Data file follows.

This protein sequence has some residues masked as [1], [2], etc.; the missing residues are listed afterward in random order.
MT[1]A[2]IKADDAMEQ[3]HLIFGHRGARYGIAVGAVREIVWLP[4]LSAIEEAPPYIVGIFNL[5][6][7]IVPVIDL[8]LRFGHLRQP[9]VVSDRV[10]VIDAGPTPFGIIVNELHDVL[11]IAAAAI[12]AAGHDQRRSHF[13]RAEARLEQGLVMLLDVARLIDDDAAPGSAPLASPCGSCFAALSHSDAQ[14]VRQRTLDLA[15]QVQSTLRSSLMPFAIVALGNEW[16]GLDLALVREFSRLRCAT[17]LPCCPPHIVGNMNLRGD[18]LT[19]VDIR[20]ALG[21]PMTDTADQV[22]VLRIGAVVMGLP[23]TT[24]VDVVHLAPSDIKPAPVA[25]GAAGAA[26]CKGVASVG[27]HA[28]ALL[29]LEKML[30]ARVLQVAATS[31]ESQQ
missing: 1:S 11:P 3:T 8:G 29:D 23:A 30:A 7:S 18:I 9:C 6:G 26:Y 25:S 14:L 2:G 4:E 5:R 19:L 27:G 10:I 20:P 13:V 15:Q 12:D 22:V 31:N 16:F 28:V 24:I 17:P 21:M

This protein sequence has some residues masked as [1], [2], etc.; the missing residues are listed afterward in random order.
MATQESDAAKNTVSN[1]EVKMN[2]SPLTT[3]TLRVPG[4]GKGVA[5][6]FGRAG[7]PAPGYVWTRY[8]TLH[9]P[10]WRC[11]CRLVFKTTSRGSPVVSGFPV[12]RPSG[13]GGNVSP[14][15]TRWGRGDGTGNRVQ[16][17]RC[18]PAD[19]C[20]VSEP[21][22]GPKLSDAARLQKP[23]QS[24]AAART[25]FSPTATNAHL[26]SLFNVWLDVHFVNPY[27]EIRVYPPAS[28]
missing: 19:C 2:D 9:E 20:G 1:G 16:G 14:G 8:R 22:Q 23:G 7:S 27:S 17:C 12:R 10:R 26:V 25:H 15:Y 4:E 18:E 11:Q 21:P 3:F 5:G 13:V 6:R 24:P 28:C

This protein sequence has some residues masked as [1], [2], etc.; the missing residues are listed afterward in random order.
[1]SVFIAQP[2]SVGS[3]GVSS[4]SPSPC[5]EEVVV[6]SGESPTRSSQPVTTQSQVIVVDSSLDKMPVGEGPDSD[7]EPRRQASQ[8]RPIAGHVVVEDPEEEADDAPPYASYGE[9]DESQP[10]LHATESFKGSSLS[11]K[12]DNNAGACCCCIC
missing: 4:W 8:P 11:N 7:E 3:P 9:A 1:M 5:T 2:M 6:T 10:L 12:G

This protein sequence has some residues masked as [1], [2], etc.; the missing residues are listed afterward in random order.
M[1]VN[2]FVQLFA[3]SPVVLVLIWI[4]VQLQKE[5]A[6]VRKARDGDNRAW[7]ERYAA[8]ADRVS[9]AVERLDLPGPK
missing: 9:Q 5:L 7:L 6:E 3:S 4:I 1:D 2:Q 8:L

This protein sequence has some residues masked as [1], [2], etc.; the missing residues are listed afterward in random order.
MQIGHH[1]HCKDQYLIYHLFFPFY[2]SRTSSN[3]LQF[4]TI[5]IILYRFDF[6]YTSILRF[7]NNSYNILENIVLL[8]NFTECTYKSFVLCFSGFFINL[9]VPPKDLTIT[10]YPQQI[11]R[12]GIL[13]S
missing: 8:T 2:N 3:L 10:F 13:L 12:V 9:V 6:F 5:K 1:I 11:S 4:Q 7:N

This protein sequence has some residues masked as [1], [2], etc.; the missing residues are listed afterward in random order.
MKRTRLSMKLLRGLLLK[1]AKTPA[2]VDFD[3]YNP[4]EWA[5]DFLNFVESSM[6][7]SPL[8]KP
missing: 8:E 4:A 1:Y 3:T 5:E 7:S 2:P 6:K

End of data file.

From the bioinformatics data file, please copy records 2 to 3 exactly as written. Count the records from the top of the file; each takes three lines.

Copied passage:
This protein sequence has some residues masked as [1], [2], etc.; the missing residues are listed afterward in random order.
MATQESDAAKNTVSN[1]EVKMN[2]SPLTT[3]TLRVPG[4]GKGVA[5][6]FGRAG[7]PAPGYVWTRY[8]TLH[9]P[10]WRC[11]CRLVFKTTSRGSPVVSGFPV[12]RPSG[13]GGNVSP[14][15]TRWGRGDGTGNRVQ[16][17]RC[18]PAD[19]C[20]VSEP[21][22]GPKLSDAARLQKP[23]QS[24]AAART[25]FSPTATNAHL[26]SLFNVWLDVHFVNPY[27]EIRVYPPAS[28]
missing: 19:C 2:D 9:E 20:G 1:G 16:G 14:G 8:R 22:Q 23:G 7:S 27:S 17:C 12:R 10:R 26:V 25:H 15:Y 4:E 18:E 11:Q 21:P 3:F 5:G 13:V 6:R 24:P 28:C

This protein sequence has some residues masked as [1], [2], etc.; the missing residues are listed afterward in random order.
[1]SVFIAQP[2]SVGS[3]GVSS[4]SPSPC[5]EEVVV[6]SGESPTRSSQPVTTQSQVIVVDSSLDKMPVGEGPDSD[7]EPRRQASQ[8]RPIAGHVVVEDPEEEADDAPPYASYGE[9]DESQP[10]LHATESFKGSSLS[11]K[12]DNNAGACCCCIC
missing: 4:W 8:P 11:N 7:E 3:P 9:A 1:M 5:T 2:M 6:T 10:L 12:G